Some of the decisions that the Board has to take involve difficult judgements in the face of uncertainty and/or incomplete information. Some may have a significant impact on the market position and future prosperity of companies, with employment and economic implications. Decisions may be finely balanced, with different interest groups making representations on both sides of the argument.
It is for precisely this reason that the FSA was established at arm’s length from government. The staff of the FSA provides advice and recommendations to the Board drawing on evidence from external experts, including in particular the FSA’s independent scientific and other advisory committees comprising experts in their particular fields. The Board is not expected to duplicate or second-guess those experts; rather it brings its collective experience and judgement to bear on the recommendations in order to make decisions for which it is publicly accountable. This requires a strong sense of public duty and responsibility and a degree of mental resilience in Board members.
Meetings held in public
As part of the Agency’s commitment to openness, it holds some eight Board meetings per year in public, and any interested member of the public or press can attend. These meetings are also broadcast live on the Internet. While many other bodies also hold their Board meetings in public, FSA board meetings are well attended by representatives from consumer and industry interest groups, local government and the press, and individual members of the public. In addition, a high volume of others watch proceedings over the internet. At the end of each meeting there is a question and answer session in which any food safety or standards issue may be raised by members of the audience, either those actually present or participating through the web streaming of the meetings.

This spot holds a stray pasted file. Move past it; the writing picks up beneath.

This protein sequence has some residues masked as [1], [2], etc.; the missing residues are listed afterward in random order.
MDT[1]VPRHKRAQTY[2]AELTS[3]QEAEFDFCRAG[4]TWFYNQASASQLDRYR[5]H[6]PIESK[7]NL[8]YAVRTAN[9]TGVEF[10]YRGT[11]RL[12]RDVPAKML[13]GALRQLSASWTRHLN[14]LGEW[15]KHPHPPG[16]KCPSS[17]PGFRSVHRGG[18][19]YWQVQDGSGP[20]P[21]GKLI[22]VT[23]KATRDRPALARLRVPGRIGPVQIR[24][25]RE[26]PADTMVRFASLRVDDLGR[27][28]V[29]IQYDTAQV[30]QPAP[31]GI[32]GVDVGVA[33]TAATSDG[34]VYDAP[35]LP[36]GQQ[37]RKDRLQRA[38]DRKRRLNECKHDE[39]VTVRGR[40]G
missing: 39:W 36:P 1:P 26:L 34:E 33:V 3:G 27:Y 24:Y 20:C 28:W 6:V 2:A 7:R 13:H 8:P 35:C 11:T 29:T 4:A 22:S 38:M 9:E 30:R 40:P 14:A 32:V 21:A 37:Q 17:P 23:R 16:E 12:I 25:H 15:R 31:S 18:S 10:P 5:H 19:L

Because these meetings are held in public, and to a tight timescale, Board members need to be able to speak clearly using a microphone, not be self-conscious about being projected on to a large television screen, and be able to make their contributions succinctly.
Part of each Board meeting is held in closed session to deal with the Agency’s internal business such as management or finance issues, or Board development. In addition, a further two meetings are held entirely in closed session. Matters dealt with in these meetings would not be published and, subject to a public interest test would not be disclosed.
Role and responsibilities of Board Members
The role of all FSA Board members is non-executive. Members do not have a role in the day-to-day management of the Agency – that is the responsibility of the Chief Executive, who, in addition to his accountability to the FSA, is personally accountable to Parliament and the devolved administrations for the effective and appropriate spending of public funds. Neither are board members expected to be technical or scientific experts – there are scientific advisory committees to fulfil that function. Rather, they are overseeing the strategy and operations of the Agency on behalf of the wider community, and acting as a “critical friend” to the Executive, bringing their experience to bear on the work of the Agency.